If you wanted to determine the efficacy and impact of a sanctuary tour program, you might conduct a survey on your visitors’ behaviors regarding diet and animal consumption before and after the tour. Your pre-test could be a survey that asks visitors specific questions related to these behaviors prior to going on one of your tours. Your after-test could be the same survey you give the same visitors immediately after they’ve taken your tour and once again several months down the road. Your control test could be a survey you give to visitors who came to your sanctuary but did not take one of your tours.
Evaluation criterion do not have to only include behavioral change before and after your education program. Depending on your goals, they can also include:
- Attitudes before and after your program
- Number of visitors or participants in your education program and participant retention
- Participant feedback regarding the quality and impact of the program
- Income generated vs. budgeted goal
- Number of grants and funding received for your education programs and the outcome of those grant-supported programs
The conclusion to your education strategic plan is a clear summary of what you are trying to achieve in your educational programming and how you see the future of your educational programming. It can also include an invitation to your readers to help your organization make it a reality.
The appendix is a supporting section containing useful and important information necessary in supplementing previously provided information. There is no limit to what you may include in this section:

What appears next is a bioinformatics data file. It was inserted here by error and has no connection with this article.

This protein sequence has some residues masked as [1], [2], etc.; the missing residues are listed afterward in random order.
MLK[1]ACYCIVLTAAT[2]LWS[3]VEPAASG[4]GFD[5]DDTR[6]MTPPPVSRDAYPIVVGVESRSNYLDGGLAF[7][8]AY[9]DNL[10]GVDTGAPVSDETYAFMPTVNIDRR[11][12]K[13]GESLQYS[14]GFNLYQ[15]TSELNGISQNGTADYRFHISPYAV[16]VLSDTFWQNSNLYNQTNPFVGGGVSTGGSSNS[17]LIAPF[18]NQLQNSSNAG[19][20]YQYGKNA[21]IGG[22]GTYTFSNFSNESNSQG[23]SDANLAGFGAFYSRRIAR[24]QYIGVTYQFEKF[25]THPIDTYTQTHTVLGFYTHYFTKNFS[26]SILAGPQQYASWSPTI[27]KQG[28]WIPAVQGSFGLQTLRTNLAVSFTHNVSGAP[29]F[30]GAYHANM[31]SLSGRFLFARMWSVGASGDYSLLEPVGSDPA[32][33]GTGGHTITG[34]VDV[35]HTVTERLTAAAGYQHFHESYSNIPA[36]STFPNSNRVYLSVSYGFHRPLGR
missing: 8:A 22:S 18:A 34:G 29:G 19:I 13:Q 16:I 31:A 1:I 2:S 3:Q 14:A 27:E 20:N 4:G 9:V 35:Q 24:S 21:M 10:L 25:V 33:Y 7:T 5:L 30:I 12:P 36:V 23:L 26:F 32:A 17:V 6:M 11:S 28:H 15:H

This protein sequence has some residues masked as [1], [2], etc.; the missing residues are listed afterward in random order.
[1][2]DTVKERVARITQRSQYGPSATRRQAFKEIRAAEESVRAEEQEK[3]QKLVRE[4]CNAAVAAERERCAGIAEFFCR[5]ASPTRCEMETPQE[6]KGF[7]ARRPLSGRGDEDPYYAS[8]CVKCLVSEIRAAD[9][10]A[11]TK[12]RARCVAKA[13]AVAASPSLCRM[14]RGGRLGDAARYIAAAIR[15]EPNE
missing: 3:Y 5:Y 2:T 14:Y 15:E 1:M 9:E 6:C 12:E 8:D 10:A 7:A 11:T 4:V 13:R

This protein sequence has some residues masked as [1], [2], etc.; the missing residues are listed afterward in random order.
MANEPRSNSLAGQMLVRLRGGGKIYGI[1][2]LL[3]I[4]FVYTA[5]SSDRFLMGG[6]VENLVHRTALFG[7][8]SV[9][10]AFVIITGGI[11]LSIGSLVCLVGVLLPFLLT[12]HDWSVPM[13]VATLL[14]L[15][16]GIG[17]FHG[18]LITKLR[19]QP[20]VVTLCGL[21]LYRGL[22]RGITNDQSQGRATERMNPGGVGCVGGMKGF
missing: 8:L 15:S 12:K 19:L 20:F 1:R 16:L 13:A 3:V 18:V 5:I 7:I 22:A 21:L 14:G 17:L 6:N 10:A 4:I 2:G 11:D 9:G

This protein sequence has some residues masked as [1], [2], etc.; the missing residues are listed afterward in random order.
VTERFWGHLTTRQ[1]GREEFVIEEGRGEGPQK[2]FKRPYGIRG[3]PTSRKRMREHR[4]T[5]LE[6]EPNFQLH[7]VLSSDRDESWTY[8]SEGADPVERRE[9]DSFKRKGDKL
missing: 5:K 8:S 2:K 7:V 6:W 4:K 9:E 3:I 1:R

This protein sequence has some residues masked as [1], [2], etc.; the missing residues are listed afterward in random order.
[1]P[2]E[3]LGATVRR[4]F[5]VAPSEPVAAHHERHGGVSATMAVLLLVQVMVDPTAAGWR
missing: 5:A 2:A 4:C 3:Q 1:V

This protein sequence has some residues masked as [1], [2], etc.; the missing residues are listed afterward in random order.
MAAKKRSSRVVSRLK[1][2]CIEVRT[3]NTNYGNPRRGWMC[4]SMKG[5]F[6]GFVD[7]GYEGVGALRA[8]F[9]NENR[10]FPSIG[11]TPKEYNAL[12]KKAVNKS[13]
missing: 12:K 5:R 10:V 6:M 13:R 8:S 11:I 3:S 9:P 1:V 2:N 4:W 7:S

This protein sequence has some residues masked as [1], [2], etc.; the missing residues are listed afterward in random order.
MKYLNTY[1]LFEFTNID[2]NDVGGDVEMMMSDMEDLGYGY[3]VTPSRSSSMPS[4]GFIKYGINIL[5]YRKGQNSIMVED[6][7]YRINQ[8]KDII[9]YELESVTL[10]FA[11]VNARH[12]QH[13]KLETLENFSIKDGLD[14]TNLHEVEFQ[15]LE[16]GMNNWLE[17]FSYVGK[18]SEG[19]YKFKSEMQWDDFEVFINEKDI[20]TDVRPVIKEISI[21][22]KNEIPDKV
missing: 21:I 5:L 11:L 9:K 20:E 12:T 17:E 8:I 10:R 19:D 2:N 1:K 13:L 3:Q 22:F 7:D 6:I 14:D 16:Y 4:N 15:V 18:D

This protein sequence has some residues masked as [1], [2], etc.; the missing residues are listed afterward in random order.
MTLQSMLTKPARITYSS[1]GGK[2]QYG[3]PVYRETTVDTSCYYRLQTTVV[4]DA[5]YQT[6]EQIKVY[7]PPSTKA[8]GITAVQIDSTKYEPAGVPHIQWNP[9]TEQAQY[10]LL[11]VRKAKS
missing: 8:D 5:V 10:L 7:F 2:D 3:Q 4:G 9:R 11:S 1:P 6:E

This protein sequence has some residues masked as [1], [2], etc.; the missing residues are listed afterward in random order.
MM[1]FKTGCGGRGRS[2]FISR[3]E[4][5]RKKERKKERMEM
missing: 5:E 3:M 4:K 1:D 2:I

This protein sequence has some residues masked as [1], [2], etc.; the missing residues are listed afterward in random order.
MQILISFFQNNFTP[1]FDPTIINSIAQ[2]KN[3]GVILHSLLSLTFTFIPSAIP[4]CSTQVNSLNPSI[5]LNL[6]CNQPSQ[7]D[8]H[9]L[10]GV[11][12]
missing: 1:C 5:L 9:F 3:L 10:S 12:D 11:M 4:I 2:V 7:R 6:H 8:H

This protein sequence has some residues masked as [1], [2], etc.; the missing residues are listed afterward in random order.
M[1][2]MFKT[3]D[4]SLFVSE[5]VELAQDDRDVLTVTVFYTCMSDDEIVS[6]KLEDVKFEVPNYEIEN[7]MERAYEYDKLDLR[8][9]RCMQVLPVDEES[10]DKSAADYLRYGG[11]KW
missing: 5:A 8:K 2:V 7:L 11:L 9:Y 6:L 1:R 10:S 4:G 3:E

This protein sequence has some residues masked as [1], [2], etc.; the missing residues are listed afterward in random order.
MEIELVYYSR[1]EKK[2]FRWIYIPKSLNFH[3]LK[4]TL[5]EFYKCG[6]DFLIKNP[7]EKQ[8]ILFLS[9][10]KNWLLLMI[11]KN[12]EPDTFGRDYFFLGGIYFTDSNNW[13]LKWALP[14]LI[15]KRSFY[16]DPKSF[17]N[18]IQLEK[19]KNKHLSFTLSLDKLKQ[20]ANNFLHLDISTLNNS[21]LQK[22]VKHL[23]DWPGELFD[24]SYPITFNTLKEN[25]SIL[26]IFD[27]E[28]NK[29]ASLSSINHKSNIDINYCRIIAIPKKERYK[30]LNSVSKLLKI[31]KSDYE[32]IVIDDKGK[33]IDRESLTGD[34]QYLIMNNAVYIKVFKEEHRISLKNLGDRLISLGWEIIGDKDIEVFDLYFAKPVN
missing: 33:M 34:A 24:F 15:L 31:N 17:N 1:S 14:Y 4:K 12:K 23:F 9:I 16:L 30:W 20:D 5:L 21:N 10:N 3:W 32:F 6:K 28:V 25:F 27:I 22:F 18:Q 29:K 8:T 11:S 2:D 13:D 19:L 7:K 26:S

- Job descriptions for key educator positions. Be clear about these roles. What are they doing?
- Recruitment and training for key educator positions
- Salary and wage breakdown for key educator positions
- Policies and procedures for safety during educational programming
- Budget: Costs that are specific to your unique programs and activities, such as: changes to the organization’s technology, facilities, and staffing that will be needed to successfully facilitate your education program(s). The cost should be broken down. This allows you to see the return on that program (e.g.: its impact, measurements, and success). A budget also provides clarity, shows your organization’s commitment to development, and gives donors the opportunity to fund the program if it’s something close to their heart.
Education and An activity or campaign to share information with the public or a specific group. Typically used in reference to an organization’s efforts to share their mission. | National Marine Sanctuaries